How (and Why) Nasal Breathing Works

Dallam says when we breathe orally, we breathe more quickly, thus we take in more breaths. However, when we breathe nasally, we are slowing down our breathing. Although we may not be taking as deep a breath, the air likely penetrates the lung further. “Breathing nasally requires us to overcome more resistance to pull air through the filtering apparatus of the nasal cavity,” he explains. “This likely transfers more momentum to the air driving it more deeply into the lung, even when the size of the breath is the same as when breathing orally.”

Dallam says to think of the mouth versus nose breathing in terms of trying to open a stuck door, compared to one that opens easily. “When you pull harder on the stuck door you are more likely to fall backwards as the greater pulling force transfers back to your body. In the lungs, this greater force activation while breathing nasally also recruits the diaphragm muscle (at the base of the lung) more successfully so the entire lung is expanded versus primarily the upper portions, which might also favour air penetrating more deeply with each breath.”

In other words, the force required of a nasal breath better penetrates the entire lung, giving you a more efficient means of oxygen delivery.

What does this mean for you? Essentially when you’ve adapted to nasal breathing you’re taking about five to six fewer breaths per minute. As a result, you can improve your running economy by about 1 to 2 percent. “What we often forget is that breathing requires muscle activity and energy to occur, so the more we have to breathe at any rate of running the more energy that has to go to that process” Dallam says.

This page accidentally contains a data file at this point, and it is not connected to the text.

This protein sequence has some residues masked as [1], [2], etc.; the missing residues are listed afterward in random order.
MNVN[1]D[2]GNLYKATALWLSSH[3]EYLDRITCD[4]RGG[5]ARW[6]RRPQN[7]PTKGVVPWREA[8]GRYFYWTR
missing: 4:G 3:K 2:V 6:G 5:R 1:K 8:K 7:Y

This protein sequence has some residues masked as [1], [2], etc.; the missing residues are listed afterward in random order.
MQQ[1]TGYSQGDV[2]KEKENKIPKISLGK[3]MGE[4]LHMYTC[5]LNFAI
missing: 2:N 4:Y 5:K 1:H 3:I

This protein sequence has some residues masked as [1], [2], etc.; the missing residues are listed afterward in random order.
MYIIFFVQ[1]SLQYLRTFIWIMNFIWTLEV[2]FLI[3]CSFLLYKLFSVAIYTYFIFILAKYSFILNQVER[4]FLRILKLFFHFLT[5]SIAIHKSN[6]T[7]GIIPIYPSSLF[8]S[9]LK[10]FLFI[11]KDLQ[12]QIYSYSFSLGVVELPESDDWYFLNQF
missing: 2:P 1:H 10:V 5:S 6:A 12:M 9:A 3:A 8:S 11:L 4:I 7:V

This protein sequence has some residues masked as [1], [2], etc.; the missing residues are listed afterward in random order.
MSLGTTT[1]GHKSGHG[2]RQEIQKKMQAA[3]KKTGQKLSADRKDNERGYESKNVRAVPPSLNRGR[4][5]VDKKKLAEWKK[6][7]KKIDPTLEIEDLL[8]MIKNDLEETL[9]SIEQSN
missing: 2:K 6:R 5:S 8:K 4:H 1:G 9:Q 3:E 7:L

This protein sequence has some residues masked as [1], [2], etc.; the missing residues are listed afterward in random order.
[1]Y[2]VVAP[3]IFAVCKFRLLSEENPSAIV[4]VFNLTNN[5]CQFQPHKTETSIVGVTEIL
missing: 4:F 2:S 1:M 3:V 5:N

How to Start Nasal Breathing While Running

Transitioning to nasal breathing won’t happen overnight—it takes time to adjust. And don’t gauge the ease of it based on your first run, either. “It’s normal to feel air hunger and it will take some time to adapt to,” Dallam says.

He advises giving yourself small increments of running to adjust. For example, try running for 30 to 60 seconds breathing nasally, then rest. Or consider slowing down your running pace until you feel comfortable running and breathing nasally. As you get more comfortable breathing nasally your pace will begin to increase. Small progressive steps will help you adapt to nasal breathing overtime.